Apparently, High Times failed to meet an extended deadline to file properly audited financial reports for 2019 and as of last month, has been forced to stop accepting new investors into its IPO. The powers that be at High Times have pushed back against news outlets reporting on the story, saying that they have followed all of the SEC’s guidelines and that this is just (another) temporary setback. The company is still soliciting investors on its website, apparently, it just cannot close those transactions until they get right with the government.

Since launching the IPO in 2018, the company has blazed through three different CEOs while also fumbling its Cannabis Cup events to the point of becoming a punchline, all as the death of print journalism drags the brand’s original legacy down with it.

Whether you are savvy with the stock market or the owner of a cannabis company considering buy-out offers, does any of the above inspire confidence?

When High Times buys your brand in exchange for shares in theirs, what exactly are you left with?

This is not a new trend, and it is certainly not unique to cannabis. In 1988, 60% of large business acquisition deals were paid for in full with cash, just 2% involved stock options. Ten years later, in ’98, roughly 50% of those deals were paid for with stocks and just 17% with cash. These days, that disparity is even greater.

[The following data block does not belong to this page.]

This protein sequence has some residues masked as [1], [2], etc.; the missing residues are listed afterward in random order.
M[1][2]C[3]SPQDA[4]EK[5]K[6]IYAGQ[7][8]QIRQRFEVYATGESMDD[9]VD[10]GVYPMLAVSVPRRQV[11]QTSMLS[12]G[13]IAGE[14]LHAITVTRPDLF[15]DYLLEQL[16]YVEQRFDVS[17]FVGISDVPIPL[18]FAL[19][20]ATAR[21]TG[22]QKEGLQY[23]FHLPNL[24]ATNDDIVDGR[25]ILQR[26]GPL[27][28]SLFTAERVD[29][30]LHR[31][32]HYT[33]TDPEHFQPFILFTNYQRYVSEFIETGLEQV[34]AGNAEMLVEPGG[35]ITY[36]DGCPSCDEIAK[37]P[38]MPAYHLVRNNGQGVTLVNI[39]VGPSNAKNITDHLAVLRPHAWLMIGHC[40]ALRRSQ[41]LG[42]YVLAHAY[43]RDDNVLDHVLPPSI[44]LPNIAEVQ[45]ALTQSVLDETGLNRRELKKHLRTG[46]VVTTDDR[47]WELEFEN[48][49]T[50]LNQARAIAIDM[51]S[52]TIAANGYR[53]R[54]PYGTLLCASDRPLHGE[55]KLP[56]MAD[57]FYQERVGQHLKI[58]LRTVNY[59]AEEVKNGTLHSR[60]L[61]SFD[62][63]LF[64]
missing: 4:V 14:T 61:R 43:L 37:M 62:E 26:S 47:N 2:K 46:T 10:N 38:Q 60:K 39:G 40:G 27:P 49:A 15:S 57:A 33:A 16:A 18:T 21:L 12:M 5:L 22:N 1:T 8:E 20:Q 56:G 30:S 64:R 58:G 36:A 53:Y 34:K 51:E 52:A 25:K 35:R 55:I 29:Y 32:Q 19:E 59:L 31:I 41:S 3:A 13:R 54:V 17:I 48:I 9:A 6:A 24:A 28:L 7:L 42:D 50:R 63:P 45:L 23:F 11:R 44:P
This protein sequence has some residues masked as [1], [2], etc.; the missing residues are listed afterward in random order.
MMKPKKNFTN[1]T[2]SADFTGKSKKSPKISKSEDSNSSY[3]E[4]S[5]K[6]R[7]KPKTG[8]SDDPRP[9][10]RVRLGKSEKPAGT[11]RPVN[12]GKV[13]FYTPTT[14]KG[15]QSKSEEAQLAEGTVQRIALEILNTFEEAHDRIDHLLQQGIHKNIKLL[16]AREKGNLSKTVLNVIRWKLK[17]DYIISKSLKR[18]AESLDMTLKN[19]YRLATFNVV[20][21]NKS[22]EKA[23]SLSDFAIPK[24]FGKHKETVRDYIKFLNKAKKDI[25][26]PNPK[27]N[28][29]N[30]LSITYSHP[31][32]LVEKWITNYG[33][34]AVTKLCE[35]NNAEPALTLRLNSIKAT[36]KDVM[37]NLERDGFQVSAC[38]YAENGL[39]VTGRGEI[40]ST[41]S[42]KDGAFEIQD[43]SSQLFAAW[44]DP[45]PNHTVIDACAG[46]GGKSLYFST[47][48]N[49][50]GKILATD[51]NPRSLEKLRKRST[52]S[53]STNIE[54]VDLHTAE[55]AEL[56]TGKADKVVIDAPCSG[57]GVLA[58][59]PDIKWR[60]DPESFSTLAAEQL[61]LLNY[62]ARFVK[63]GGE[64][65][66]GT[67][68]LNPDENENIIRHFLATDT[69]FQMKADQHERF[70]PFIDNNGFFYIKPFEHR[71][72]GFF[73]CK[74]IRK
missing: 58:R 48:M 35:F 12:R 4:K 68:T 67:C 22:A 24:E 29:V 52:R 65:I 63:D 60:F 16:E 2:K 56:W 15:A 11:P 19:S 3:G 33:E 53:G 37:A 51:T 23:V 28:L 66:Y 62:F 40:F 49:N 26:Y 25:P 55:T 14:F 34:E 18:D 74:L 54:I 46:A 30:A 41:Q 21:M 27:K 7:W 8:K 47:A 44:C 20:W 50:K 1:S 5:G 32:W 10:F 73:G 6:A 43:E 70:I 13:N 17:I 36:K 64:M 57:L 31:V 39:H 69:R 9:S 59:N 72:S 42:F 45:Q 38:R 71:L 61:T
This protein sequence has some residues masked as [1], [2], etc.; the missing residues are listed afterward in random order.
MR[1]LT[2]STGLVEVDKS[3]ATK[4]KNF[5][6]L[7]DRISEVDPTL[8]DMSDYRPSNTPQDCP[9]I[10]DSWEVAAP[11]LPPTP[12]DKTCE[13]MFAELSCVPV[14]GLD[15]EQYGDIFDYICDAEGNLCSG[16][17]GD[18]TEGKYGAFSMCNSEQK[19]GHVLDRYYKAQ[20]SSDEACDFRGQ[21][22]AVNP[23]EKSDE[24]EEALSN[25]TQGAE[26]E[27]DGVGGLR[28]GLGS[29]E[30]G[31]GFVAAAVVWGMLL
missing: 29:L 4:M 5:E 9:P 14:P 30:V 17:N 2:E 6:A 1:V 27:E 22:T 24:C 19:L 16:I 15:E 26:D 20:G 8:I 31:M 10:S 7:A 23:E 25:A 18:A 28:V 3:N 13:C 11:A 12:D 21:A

According to the Harvard Business Review, “In studies covering more than 1,200 major deals, researchers have consistently found that, at the time of announcement, shareholders of acquiring companies fare worse in stock transactions than they do in cash transactions.”

But High Times doesn’t want to pay cash… even if they had any. In the six months beginning this year, ending on June 30th, the company had amassed a budget deficit of over $105 million.

High Times Executive Chairman Adam Levin sees no problem with that dent, saying in a recent press release, “The listing of the company’s stock will give us a trading currency that will assist us in furthering our acquisitional goals. With the lessons we’ve learned from other operator’s mistakes, great management, and the current state of the industry, now is the time for High Times to thrive!”

In fact, the company announced a new acquisition the same day they reported that massive deficit.

Levin – who once owned Girls Gone Wild and Penthouse – still vows to make High Times a “Billion-dollar brand”.

The SEC, on the other hand, has expressed “significant doubt” that the company will be able to tread water financially for another year at its current burn rate due to “recurring operating losses, net operating cash flow deficits, and an accumulated deficit”.

Who to believe?

The next chapter may be the last for High Times as they appear to be going all-in on cannabis retail sales, banking on the strength of their name to rise to the top of the regulated market in California.

Getting to the top of this market, as it is currently set up, typically costs way more money than it makes with the idea that someday down the road it will become profitable. High Times does have plenty of experience in that sort of upside-down bookkeeping, but how long can that last?